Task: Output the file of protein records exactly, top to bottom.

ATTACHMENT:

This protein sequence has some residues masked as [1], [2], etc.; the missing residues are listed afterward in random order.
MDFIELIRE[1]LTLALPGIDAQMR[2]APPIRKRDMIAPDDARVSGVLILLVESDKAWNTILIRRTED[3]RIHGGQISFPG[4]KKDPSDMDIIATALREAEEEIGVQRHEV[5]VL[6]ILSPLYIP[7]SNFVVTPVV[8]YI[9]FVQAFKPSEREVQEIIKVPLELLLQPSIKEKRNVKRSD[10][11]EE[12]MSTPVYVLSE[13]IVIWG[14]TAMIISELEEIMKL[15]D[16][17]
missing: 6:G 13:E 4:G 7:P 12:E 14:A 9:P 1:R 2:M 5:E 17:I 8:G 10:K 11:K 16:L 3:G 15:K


This protein sequence has some residues masked as [1], [2], etc.; the missing residues are listed afterward in random order.
MDFIELIRE[1]LTLALPGIDAQMR[2]APPIRKRDMIAPDDARVSGVLILLVESDKAWNTILIRRTED[3]RIHGGQISFPG[4]KKDPSDMDIIATALREAEEEIGVQRHEV[5]VL[6]ILSPLYIP[7]SNFVVTPVV[8]YI[9]FVQAFKPSEREVQEIIKVPLELLLQPSIKEKRNVKRSD[10][11]EE[12]MSTPVYVLSE[13]IVIWG[14]TAMIISELEEIMKL[15]D[16][17]
missing: 6:G 13:E 4:G 7:P 12:E 14:A 9:P 1:R 2:M 5:E 17:I 8:G 10:K 11:K 16:L 3:G 15:K